Tech Roundup, Aug. 23, 2019 | Brazil’s Silicon Valley

. Aug 23, 2019
Brazil's Silicon Valley

You’re reading The Brazilian Report‘s weekly tech roundup, a digest of the most important news on technology and innovation in Brazil. This week’s topics: How Florianópolis became one of the most important tech hubs in Latin America, earning the nickname “Brazil’s Silicon Valley.” Brazilian hackers have become malware exporters. Brazilian science still resists. Happy reading!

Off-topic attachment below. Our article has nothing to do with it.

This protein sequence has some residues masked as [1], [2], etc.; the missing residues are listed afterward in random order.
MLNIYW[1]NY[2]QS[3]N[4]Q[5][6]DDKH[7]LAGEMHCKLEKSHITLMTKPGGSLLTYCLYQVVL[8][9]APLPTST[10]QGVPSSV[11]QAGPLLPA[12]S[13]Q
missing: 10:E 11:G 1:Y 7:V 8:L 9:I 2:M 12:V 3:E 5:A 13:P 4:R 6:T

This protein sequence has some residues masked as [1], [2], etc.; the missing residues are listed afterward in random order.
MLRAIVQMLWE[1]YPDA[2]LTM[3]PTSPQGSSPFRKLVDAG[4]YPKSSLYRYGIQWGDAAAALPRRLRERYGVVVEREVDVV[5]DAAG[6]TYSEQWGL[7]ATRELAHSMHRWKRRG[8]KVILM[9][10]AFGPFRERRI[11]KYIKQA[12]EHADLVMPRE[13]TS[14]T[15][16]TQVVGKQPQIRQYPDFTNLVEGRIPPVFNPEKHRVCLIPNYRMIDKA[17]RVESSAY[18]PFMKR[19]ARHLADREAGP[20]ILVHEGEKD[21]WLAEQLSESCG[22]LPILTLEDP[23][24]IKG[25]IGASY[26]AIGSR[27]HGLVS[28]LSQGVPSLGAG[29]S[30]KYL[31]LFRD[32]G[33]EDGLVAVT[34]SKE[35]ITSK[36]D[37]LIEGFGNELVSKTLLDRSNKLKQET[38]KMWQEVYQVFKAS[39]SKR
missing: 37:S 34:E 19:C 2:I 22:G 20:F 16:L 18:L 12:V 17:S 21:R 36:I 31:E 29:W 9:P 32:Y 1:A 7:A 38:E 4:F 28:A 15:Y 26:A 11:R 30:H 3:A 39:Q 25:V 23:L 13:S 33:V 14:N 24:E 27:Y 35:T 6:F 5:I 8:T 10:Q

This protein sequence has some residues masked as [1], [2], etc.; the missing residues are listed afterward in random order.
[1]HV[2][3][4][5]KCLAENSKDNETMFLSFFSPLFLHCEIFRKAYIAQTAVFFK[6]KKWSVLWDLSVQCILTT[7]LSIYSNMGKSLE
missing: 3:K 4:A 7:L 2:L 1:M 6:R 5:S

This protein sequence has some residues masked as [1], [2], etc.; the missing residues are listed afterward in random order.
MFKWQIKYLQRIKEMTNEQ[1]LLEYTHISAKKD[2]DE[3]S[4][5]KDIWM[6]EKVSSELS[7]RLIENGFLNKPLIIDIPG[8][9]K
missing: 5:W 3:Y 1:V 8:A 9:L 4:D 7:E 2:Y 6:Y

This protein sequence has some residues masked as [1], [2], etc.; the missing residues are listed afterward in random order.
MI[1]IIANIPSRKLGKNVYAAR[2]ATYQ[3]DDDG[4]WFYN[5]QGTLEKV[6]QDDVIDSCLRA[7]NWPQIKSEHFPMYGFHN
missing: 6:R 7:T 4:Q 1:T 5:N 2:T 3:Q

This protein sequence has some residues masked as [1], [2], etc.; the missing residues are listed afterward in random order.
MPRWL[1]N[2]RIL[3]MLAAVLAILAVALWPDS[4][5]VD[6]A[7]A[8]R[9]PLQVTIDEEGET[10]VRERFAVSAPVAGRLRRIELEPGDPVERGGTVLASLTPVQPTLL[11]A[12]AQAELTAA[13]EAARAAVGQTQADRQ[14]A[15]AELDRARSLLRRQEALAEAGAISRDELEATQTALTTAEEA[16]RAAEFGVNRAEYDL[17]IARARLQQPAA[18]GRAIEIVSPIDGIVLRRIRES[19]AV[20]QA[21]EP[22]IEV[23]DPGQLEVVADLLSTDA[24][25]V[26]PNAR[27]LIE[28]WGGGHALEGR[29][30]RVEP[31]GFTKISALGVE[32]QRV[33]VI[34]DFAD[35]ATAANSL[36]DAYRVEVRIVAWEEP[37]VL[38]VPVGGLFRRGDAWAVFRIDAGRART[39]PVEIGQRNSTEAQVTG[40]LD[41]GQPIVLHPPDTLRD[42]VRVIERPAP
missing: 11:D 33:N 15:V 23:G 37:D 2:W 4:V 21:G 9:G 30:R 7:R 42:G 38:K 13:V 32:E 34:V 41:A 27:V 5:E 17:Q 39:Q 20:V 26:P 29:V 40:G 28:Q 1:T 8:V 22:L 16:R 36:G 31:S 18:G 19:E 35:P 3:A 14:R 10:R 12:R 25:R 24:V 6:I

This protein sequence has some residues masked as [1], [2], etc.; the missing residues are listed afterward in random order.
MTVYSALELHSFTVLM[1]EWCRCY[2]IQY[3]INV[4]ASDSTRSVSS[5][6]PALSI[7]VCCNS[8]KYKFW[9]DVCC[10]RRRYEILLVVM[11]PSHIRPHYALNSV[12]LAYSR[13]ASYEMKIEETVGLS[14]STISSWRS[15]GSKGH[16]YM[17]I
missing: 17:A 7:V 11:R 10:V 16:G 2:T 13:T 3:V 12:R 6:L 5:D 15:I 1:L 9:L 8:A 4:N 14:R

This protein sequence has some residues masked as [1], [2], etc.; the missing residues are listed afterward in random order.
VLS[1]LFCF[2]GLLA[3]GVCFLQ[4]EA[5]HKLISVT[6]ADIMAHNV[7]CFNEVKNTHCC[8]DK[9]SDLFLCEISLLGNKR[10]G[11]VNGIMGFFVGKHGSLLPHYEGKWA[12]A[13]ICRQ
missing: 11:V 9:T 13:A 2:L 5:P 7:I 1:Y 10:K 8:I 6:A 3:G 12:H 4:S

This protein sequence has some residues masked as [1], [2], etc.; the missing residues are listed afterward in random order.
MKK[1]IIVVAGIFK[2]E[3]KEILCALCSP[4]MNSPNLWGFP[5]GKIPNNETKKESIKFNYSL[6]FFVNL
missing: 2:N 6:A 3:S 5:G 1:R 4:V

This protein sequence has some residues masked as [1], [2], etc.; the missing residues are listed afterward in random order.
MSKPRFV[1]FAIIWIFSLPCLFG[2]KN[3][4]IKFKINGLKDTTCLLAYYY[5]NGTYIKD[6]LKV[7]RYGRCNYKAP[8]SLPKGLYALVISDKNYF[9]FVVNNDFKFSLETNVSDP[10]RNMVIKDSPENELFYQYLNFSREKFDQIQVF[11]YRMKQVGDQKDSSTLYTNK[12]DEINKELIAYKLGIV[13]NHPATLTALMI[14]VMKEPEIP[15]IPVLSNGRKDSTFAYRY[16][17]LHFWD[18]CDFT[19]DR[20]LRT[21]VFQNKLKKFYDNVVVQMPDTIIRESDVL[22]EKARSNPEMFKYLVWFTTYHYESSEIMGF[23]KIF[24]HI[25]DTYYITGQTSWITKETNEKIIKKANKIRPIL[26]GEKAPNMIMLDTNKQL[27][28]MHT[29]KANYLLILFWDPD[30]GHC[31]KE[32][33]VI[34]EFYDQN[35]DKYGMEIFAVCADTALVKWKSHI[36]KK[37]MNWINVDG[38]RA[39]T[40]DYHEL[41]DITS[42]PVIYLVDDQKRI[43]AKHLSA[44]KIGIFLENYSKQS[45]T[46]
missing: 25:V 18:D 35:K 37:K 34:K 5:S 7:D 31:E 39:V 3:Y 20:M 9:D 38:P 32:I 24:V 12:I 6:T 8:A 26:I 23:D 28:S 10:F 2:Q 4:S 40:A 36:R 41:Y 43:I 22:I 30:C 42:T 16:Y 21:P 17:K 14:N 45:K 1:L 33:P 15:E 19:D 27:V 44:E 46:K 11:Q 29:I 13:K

How Florianópolis became one of the most important tech hubs in Brazil

The island city of Florianópolis, in Brazil’s South,